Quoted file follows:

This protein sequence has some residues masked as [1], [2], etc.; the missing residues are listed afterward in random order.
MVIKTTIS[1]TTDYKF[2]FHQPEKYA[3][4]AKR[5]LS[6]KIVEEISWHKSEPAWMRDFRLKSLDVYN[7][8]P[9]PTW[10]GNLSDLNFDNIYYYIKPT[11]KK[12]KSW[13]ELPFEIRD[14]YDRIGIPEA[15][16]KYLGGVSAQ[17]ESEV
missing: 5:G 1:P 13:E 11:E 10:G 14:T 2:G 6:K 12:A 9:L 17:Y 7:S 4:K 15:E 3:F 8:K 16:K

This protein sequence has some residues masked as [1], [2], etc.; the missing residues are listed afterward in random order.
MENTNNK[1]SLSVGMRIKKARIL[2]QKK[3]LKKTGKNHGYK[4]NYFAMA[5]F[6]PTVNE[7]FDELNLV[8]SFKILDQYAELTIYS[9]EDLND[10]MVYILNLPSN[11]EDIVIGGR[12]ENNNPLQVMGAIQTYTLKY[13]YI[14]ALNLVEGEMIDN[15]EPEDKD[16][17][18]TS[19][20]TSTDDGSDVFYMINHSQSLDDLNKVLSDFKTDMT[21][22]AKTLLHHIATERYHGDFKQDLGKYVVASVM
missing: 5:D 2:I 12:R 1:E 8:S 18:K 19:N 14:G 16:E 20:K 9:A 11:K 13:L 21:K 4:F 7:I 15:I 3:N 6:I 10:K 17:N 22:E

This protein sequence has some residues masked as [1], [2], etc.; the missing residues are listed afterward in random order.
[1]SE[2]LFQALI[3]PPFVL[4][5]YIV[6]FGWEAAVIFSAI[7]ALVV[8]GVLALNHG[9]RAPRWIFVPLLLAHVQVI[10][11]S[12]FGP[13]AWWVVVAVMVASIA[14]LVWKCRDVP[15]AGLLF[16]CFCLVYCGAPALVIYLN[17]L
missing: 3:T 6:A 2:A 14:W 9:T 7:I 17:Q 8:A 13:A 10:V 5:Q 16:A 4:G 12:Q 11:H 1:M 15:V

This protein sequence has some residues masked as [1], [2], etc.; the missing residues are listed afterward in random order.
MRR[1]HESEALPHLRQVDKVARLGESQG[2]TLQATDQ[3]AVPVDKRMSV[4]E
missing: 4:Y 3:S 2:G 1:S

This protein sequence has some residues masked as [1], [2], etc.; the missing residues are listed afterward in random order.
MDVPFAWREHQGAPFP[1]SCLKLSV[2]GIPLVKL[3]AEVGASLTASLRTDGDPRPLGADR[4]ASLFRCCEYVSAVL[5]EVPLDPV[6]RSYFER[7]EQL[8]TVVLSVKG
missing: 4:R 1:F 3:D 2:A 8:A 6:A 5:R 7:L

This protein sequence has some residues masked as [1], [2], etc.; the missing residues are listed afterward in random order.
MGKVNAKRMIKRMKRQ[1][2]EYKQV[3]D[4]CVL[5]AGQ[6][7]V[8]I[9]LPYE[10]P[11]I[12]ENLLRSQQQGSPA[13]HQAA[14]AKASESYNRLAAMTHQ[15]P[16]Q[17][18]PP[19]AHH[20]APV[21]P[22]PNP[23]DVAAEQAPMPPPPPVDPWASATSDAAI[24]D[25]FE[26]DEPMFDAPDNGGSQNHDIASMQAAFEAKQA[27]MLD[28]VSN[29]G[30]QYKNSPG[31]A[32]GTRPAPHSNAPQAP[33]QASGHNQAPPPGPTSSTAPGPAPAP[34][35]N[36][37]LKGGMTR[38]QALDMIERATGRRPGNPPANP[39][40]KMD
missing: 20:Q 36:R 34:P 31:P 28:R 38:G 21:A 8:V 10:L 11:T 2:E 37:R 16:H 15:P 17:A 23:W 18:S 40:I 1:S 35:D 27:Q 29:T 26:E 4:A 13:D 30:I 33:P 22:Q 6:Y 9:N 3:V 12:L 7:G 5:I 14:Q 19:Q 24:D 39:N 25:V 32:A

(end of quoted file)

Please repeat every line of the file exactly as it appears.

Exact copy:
This protein sequence has some residues masked as [1], [2], etc.; the missing residues are listed afterward in random order.
MVIKTTIS[1]TTDYKF[2]FHQPEKYA[3][4]AKR[5]LS[6]KIVEEISWHKSEPAWMRDFRLKSLDVYN[7][8]P[9]PTW[10]GNLSDLNFDNIYYYIKPT[11]KK[12]KSW[13]ELPFEIRD[14]YDRIGIPEA[15][16]KYLGGVSAQ[17]ESEV
missing: 5:G 1:P 13:E 11:E 10:G 14:T 2:G 6:K 12:A 9:L 17:Y 7:S 4:K 15:E 3:F 8:K 16:K

This protein sequence has some residues masked as [1], [2], etc.; the missing residues are listed afterward in random order.
MENTNNK[1]SLSVGMRIKKARIL[2]QKK[3]LKKTGKNHGYK[4]NYFAMA[5]F[6]PTVNE[7]FDELNLV[8]SFKILDQYAELTIYS[9]EDLND[10]MVYILNLPSN[11]EDIVIGGR[12]ENNNPLQVMGAIQTYTLKY[13]YI[14]ALNLVEGEMIDN[15]EPEDKD[16][17][18]TS[19][20]TSTDDGSDVFYMINHSQSLDDLNKVLSDFKTDMT[21][22]AKTLLHHIATERYHGDFKQDLGKYVVASVM
missing: 5:D 2:I 12:R 1:E 8:S 18:K 19:N 14:G 16:E 20:K 9:A 11:K 13:L 21:K 4:F 7:I 15:I 3:N 6:I 10:K 17:N 22:E

This protein sequence has some residues masked as [1], [2], etc.; the missing residues are listed afterward in random order.
[1]SE[2]LFQALI[3]PPFVL[4][5]YIV[6]FGWEAAVIFSAI[7]ALVV[8]GVLALNHG[9]RAPRWIFVPLLLAHVQVI[10][11]S[12]FGP[13]AWWVVVAVMVASIA[14]LVWKCRDVP[15]AGLLF[16]CFCLVYCGAPALVIYLN[17]L
missing: 3:T 6:A 2:A 14:W 9:T 7:I 17:Q 8:A 13:A 10:V 5:Q 16:A 4:G 12:Q 11:H 1:M 15:V

This protein sequence has some residues masked as [1], [2], etc.; the missing residues are listed afterward in random order.
MRR[1]HESEALPHLRQVDKVARLGESQG[2]TLQATDQ[3]AVPVDKRMSV[4]E
missing: 4:Y 3:S 2:G 1:S

This protein sequence has some residues masked as [1], [2], etc.; the missing residues are listed afterward in random order.
MDVPFAWREHQGAPFP[1]SCLKLSV[2]GIPLVKL[3]AEVGASLTASLRTDGDPRPLGADR[4]ASLFRCCEYVSAVL[5]EVPLDPV[6]RSYFER[7]EQL[8]TVVLSVKG
missing: 4:R 1:F 3:D 2:A 8:A 6:A 5:R 7:L

This protein sequence has some residues masked as [1], [2], etc.; the missing residues are listed afterward in random order.
MGKVNAKRMIKRMKRQ[1][2]EYKQV[3]D[4]CVL[5]AGQ[6][7]V[8]I[9]LPYE[10]P[11]I[12]ENLLRSQQQGSPA[13]HQAA[14]AKASESYNRLAAMTHQ[15]P[16]Q[17][18]PP[19]AHH[20]APV[21]P[22]PNP[23]DVAAEQAPMPPPPPVDPWASATSDAAI[24]D[25]FE[26]DEPMFDAPDNGGSQNHDIASMQAAFEAKQA[27]MLD[28]VSN[29]G[30]QYKNSPG[31]A[32]GTRPAPHSNAPQAP[33]QASGHNQAPPPGPTSSTAPGPAPAP[34][35]N[36][37]LKGGMTR[38]QALDMIERATGRRPGNPPANP[39][40]KMD
missing: 20:Q 36:R 34:P 31:P 28:R 38:G 21:A 8:V 10:L 11:T 2:E 37:R 16:H 15:P 17:A 23:W 18:S 40:I 1:S 35:D 27:Q 29:T 26:E 4:A 13:D 30:I 33:P 22:Q 6:Y 9:N 3:V 12:L 7:G 5:I 14:Q 19:Q 24:D 39:N 25:V 32:A